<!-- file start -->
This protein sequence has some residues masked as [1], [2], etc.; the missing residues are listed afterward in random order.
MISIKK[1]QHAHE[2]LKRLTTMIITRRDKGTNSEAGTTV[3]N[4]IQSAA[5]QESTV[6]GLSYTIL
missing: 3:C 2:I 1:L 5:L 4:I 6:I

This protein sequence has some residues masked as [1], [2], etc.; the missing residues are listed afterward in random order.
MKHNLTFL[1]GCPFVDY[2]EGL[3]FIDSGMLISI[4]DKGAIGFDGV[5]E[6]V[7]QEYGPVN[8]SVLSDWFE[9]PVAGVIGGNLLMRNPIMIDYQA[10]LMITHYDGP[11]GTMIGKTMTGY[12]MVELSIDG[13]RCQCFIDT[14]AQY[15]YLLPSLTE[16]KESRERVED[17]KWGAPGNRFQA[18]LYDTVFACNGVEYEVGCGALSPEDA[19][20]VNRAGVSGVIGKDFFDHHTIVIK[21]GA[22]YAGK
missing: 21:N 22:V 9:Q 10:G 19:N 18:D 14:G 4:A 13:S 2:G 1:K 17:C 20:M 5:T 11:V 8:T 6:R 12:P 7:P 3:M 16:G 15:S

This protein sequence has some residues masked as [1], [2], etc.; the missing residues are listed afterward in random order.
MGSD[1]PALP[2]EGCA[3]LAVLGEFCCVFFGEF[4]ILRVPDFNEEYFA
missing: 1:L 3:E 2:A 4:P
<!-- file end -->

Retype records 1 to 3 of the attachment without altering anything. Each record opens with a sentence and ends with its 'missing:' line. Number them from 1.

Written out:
This protein sequence has some residues masked as [1], [2], etc.; the missing residues are listed afterward in random order.
MISIKK[1]QHAHE[2]LKRLTTMIITRRDKGTNSEAGTTV[3]N[4]IQSAA[5]QESTV[6]GLSYTIL
missing: 3:C 2:I 1:L 5:L 4:I 6:I

This protein sequence has some residues masked as [1], [2], etc.; the missing residues are listed afterward in random order.
MKHNLTFL[1]GCPFVDY[2]EGL[3]FIDSGMLISI[4]DKGAIGFDGV[5]E[6]V[7]QEYGPVN[8]SVLSDWFE[9]PVAGVIGGNLLMRNPIMIDYQA[10]LMITHYDGP[11]GTMIGKTMTGY[12]MVELSIDG[13]RCQCFIDT[14]AQY[15]YLLPSLTE[16]KESRERVED[17]KWGAPGNRFQA[18]LYDTVFACNGVEYEVGCGALSPEDA[19][20]VNRAGVSGVIGKDFFDHHTIVIK[21]GA[22]YAGK
missing: 21:N 22:V 9:Q 10:G 19:N 18:D 14:G 4:A 13:S 2:G 1:K 17:C 20:M 5:T 11:V 8:T 6:R 12:P 7:P 3:M 16:G 15:S

This protein sequence has some residues masked as [1], [2], etc.; the missing residues are listed afterward in random order.
MGSD[1]PALP[2]EGCA[3]LAVLGEFCCVFFGEF[4]ILRVPDFNEEYFA
missing: 1:L 3:E 2:A 4:P